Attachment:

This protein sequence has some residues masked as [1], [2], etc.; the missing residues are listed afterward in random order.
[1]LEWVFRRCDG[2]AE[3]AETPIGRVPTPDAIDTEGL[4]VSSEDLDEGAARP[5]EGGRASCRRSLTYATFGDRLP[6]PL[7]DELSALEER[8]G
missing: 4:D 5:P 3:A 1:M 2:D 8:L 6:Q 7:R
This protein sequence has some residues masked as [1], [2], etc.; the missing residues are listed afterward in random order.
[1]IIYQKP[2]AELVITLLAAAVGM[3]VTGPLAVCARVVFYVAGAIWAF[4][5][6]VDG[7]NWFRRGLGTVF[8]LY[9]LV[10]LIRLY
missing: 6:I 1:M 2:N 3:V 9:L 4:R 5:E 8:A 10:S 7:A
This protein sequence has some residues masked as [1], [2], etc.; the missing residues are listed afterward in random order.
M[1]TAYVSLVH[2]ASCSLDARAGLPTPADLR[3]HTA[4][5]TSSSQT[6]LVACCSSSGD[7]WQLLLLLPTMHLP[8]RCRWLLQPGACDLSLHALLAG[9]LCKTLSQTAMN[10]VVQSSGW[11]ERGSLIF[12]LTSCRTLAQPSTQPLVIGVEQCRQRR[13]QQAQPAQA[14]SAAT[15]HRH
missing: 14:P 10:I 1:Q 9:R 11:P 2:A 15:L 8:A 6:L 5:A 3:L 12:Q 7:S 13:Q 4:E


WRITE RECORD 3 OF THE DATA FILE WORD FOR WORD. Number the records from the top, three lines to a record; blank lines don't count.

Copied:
This protein sequence has some residues masked as [1], [2], etc.; the missing residues are listed afterward in random order.
M[1]TAYVSLVH[2]ASCSLDARAGLPTPADLR[3]HTA[4][5]TSSSQT[6]LVACCSSSGD[7]WQLLLLLPTMHLP[8]RCRWLLQPGACDLSLHALLAG[9]LCKTLSQTAMN[10]VVQSSGW[11]ERGSLIF[12]LTSCRTLAQPSTQPLVIGVEQCRQRR[13]QQAQPAQA[14]SAAT[15]HRH
missing: 14:P 10:I 1:Q 9:R 11:P 2:A 15:L 8:A 6:L 5:A 3:L 12:Q 7:S 13:Q 4:E